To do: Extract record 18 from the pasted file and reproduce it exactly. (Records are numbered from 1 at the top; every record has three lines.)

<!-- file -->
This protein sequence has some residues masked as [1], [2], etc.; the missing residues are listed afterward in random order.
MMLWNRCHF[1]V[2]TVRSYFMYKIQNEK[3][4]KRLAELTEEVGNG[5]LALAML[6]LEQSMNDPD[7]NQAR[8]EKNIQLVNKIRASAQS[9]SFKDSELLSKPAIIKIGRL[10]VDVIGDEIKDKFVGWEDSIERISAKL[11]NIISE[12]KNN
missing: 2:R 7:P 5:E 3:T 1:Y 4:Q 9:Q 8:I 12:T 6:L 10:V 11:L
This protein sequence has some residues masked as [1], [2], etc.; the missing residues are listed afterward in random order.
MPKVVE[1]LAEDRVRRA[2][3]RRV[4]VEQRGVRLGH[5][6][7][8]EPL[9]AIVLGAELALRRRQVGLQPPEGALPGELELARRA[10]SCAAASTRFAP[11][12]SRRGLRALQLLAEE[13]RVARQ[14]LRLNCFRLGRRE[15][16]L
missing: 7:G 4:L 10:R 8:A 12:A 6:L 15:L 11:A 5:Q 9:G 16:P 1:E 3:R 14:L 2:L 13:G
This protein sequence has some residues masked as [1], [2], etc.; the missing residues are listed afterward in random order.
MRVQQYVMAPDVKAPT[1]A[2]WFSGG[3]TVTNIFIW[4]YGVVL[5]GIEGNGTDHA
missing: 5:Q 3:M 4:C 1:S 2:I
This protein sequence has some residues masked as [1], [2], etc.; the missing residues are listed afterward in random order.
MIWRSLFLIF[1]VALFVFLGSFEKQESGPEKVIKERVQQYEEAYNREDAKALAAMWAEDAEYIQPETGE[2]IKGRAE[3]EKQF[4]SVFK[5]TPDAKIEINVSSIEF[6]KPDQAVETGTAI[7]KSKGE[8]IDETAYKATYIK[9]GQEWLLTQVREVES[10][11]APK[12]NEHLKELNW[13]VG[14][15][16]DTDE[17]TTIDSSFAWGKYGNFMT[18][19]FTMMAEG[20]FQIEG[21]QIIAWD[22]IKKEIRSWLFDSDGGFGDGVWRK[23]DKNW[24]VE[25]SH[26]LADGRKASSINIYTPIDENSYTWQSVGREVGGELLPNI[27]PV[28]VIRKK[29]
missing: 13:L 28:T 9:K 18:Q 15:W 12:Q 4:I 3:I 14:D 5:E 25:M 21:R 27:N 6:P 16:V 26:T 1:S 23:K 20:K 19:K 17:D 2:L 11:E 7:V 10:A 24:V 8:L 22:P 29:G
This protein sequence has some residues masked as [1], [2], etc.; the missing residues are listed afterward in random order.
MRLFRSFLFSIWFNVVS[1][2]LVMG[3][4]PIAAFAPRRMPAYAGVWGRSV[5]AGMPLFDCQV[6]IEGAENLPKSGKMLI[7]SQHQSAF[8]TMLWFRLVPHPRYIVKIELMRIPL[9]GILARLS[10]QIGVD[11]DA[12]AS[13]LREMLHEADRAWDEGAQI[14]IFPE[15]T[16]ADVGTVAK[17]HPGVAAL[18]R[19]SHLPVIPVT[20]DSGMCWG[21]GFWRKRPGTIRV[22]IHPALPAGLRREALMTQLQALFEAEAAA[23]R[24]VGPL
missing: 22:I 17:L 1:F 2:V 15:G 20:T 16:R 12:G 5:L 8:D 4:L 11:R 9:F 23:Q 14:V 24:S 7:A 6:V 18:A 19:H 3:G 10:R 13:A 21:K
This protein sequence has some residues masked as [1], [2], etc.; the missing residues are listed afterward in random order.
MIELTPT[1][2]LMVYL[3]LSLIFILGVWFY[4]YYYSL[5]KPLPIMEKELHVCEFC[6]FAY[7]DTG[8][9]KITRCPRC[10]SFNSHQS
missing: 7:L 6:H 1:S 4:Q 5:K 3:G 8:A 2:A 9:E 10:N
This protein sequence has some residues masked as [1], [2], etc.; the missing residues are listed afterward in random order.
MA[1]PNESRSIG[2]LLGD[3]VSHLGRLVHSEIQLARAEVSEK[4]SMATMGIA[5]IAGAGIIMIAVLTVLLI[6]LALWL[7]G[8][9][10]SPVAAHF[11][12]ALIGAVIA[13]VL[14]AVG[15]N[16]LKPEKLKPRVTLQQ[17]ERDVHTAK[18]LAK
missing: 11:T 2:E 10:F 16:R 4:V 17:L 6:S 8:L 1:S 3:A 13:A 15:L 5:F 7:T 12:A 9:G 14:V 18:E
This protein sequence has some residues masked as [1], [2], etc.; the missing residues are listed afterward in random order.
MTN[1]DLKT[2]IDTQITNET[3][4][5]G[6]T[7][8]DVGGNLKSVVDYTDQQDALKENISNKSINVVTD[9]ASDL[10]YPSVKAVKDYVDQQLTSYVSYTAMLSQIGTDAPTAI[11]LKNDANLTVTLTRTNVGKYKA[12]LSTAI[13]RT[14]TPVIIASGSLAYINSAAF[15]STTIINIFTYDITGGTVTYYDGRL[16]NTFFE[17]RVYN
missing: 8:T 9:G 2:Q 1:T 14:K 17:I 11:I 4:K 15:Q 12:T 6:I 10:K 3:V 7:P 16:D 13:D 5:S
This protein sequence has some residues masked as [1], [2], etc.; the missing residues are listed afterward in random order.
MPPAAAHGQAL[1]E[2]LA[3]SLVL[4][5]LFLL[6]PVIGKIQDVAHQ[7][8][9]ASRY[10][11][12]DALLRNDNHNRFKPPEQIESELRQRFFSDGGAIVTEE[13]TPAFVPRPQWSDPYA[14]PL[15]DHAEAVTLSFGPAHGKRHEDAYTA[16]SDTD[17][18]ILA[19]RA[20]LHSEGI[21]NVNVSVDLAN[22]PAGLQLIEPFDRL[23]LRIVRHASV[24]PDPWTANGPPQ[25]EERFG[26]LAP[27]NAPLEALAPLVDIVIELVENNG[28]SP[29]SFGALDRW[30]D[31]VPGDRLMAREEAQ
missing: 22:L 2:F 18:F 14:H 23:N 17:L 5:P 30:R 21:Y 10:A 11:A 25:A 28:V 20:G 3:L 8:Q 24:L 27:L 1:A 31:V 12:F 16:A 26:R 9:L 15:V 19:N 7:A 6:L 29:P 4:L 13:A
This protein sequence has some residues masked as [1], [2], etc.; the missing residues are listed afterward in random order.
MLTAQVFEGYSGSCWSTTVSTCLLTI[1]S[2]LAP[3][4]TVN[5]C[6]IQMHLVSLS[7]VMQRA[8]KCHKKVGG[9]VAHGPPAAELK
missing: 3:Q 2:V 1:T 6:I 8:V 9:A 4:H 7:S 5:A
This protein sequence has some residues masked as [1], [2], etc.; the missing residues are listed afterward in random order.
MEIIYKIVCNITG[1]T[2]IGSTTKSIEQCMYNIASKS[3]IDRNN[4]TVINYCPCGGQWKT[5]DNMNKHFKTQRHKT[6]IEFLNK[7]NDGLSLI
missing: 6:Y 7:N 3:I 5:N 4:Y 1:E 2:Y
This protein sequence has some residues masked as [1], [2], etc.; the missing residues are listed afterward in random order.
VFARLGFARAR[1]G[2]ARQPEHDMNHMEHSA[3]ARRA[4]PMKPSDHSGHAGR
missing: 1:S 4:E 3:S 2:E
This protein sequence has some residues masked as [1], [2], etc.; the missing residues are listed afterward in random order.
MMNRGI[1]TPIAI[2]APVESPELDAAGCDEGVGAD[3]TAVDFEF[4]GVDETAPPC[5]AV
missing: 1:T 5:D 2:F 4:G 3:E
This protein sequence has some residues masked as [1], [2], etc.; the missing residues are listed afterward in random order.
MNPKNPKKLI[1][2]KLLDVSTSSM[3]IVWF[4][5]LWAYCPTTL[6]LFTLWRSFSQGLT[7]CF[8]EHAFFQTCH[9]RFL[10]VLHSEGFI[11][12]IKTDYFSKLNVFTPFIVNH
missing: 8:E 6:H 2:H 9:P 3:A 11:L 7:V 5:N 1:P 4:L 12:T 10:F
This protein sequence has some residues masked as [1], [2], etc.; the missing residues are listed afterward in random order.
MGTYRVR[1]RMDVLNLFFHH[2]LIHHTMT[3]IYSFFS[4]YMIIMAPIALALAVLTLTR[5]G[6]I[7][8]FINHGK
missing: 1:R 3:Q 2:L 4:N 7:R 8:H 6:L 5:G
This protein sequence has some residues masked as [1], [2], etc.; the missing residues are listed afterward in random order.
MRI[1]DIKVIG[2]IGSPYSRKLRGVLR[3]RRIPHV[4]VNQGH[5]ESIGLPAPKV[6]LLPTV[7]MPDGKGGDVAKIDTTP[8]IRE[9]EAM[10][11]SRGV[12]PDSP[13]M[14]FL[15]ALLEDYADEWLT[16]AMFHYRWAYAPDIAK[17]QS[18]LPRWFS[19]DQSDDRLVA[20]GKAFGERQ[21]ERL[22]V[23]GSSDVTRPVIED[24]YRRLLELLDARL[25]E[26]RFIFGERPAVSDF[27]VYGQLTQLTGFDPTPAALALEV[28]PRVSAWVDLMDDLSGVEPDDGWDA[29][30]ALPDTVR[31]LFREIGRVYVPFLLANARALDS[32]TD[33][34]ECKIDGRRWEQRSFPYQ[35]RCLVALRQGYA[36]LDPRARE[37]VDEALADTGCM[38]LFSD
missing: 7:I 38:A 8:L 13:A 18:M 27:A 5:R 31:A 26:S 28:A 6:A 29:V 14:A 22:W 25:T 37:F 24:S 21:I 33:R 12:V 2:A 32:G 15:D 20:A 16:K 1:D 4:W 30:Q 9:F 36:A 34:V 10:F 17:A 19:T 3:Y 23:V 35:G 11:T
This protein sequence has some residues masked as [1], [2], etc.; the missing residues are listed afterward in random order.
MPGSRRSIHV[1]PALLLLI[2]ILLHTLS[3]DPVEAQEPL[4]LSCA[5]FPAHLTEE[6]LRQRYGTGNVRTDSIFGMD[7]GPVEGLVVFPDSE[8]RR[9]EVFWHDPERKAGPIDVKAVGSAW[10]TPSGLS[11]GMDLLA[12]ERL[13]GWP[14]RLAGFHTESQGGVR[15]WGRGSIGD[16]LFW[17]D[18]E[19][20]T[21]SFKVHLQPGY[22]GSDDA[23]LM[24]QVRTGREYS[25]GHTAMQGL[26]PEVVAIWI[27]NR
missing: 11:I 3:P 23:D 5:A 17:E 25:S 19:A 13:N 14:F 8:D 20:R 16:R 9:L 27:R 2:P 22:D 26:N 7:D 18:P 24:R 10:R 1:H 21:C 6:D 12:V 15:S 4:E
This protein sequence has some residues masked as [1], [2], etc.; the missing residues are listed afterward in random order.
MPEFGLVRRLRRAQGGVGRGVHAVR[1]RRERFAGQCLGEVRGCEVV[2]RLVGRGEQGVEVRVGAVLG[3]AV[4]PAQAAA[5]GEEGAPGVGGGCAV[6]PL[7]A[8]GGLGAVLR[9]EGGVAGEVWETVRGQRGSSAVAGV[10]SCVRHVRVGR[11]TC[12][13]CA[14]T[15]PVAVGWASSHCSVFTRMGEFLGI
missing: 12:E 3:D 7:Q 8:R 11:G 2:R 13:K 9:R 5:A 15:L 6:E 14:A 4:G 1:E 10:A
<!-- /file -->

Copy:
This protein sequence has some residues masked as [1], [2], etc.; the missing residues are listed afterward in random order.
MPEFGLVRRLRRAQGGVGRGVHAVR[1]RRERFAGQCLGEVRGCEVV[2]RLVGRGEQGVEVRVGAVLG[3]AV[4]PAQAAA[5]GEEGAPGVGGGCAV[6]PL[7]A[8]GGLGAVLR[9]EGGVAGEVWETVRGQRGSSAVAGV[10]SCVRHVRVGR[11]TC[12][13]CA[14]T[15]PVAVGWASSHCSVFTRMGEFLGI
missing: 12:E 3:D 7:Q 8:R 11:G 2:R 13:K 9:R 5:A 15:L 6:E 14:A 4:G 1:E 10:A